This is a space we would usually dedicate to news and updates from Matt’s Gallery and our represented and associated artists over a two-month period. With the temporary closure of arts spaces across the globe, artists, galleries and institutions are generously making a huge variety of resources publicly available online.
This month, we have put together a selection of works, projects and content from us and our artists that can be screened, viewed and interacted with digitally.
This is the first in a series of digital works, viewable online for two weeks only as part of MattFlix, a fortnightly series of online projects at mattsgallery.org.
Variations on a Ballistic Theme is a video trilogy and sculptural installation by Paul Eachus & Nooshin Farhid, with improvised incidental music by David Ben White. This is an online presentation drawn from the installation presented at Matt’s Gallery in March.
Central to the installation was a ninety-minute cycle of three video works, which are presented here.
Full details of the work can be found here.
Jordan Baseman’s ambitious digital commission, Radio Influenza, which marked the centenary of the 1918 influenza pandemic known as ‘Spanish Flu’, could hardly seem more prescient than today. Radio Influenza was delivered in the form of a daily broadcast over the full course of a year, beginning on 1 November 2018, and endeavoured to capture the everyday experience of how news, rumour and health information and disinformation was shared and experienced through newspaper accounts at the time.
The 1918 influenza pandemic was one of the most significant and wide-reaching international health crises of the twentieth century, which killed at least 50 million people worldwide. Radio Influenza was commissioned by Wellcome, who marked the centenary by funding a wealth of projects exploring local, national and international responses to the reality and devastation of the Spanish Flu.
Baseman’s work draws on original source materials from 1918-19 and follows the patterns and rhythms of everyday life over the course of a year. From individual, local stories to national and international responses, the project will represent the devastation of the epidemic through the everyday, exploring how information about it filtered into every aspect of life. Using contemporary reporting from the British Newspaper Archive held by the British Library, it tracks scientific developments and failures, the public’s hopes and fears, and governments’ action and inaction.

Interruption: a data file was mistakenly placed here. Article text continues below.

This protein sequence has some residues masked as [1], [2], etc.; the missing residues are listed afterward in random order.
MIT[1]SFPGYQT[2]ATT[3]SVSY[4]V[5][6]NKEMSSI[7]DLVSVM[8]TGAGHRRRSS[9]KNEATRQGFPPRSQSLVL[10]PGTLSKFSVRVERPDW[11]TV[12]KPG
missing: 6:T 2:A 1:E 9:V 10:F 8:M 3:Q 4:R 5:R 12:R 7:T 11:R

Above are excerpts from Channel 4’s “Inside Art” series, first televised in 1996. Nicola Bealing talks through the painting processes used in creating work made following her travels in North Vietnam.
Anne Bean’s 2015 work Night Chant is a short video completed as part of a residency in the Foyle Reading Room at Whitechapel Gallery and was subsequently screened in the gallery’s Zikha Auditorium as part of a symposium on Performance and Politics in the 1970s. It contemplates the open arena and shared communication that performance practice offered, particularly to women artists in the 1970s. During 2013-14, five contemporaries of Bean’s, Monica Ross, Rose Finn-Kelcey, Alexis Hunter, Sue Arrowsmith and Rita Harris, women artists she had known since the 1970s, died. All of them had used performance as a vehicle in their practice and all appear in the archives in the Foyle Reading Rooms.
Brian Catling and David Tolley’s collaborative film COINER includes a score written and performed by Catling on the Growler, an electric Hurdy-Cello built by the artist. ‘Coiner’ is the old street name for a confidence trickster, thief or forger. The video is a spontaneous performance made for still camera. It ‘of course talks about the brutality of finance and the Charon of possession’.
You can hear more Growler here.
Material Sight: Re-presenting the Spaces of Fundamental Science was a practice-based research project evolved by artist and academic, Fiona Crisp, and hosted by Arts Catalyst, London. The project examined the use of visualisation in fundamental science and explored how non-documentary photography and film might be used to embody a sense of material encounter at three world-leading research facilities for particle physics, astrophysics and cosmology. Funded by The Leverhulme Trust under their Research Fellowship scheme, the project ran from October 2016 to July 2018.
Michael Curran’s 2007 work, Look What They Done To My Song, conceived, recorded and exhibited at Matt’s Gallery, will be viewable in full for a limited period of time.
Look What They Done To My Song explores the themes of spectacle, performance, narrative order and the dynamic that is created between sculptural composition and film. Three songs – The Devil is Afraid of Music, What have they done to my song, Ma and How does it Feel to Feel? – were performed, recorded and filmed in the gallery, creating an open recording session and film set for three days.
More information about the exhibition can be found here.
Love in a Cold Climate, Michael Currran’s first feature-length video, takes the form of a fractured journey, exploring notions of coldness, the act of storytelling and loneliness, all haunted by the spectre of Hans Christian Anderson’s Snow Queen. Whilst seeking the actress Natayla Klimova, who played the role of the Snow Queen in Grennadi Kazinski’s 1966 LENFILM production, the artist drifts through a series of episodic encounters which all strangely reflect upon his concerns. Comprised of telephone recitations, fairy story, chance meetings and weather changes, Love in a Cold Climate emerges as an essay in love and longing.
An essay on Love in a Cold Climate by Louisa Minkin can be found here.
Michael Curran’s 2018 album The Nine Lives of Muriel Spark was made on the centenary year of the Scottish writer Muriel Spark’s birth as part of his tribute to the author: the participatory exhibition THE PUBLIC IMAGE – Scottish Lady Tiger at Generator Projects, Dundee.
The exhibition explored some of the ambiguities concerning Spark, the exile, the émigré and the enigma. As part of the project, the LP The Nine Lives of Muriel Spark was produced featuring sound artists: Viralux (Trish Lyons & Gordon Dawson) [BOX] aka Neil McIntee, UrbanFarmHand (Ben Seal) Somerset Moan (Emil Thompson), Ana Cavic, AD Crawforth and New Root Canal (Rufus Mich). The artists, chosen by Curran and the exhibition curator Hari MacMillan, all performed at the exhibition’s closing event.
Curran makes all tracks from the album and others sounds from his performance work here.
More of Michael Curran’s video works have been made publicly viewable and can be found here.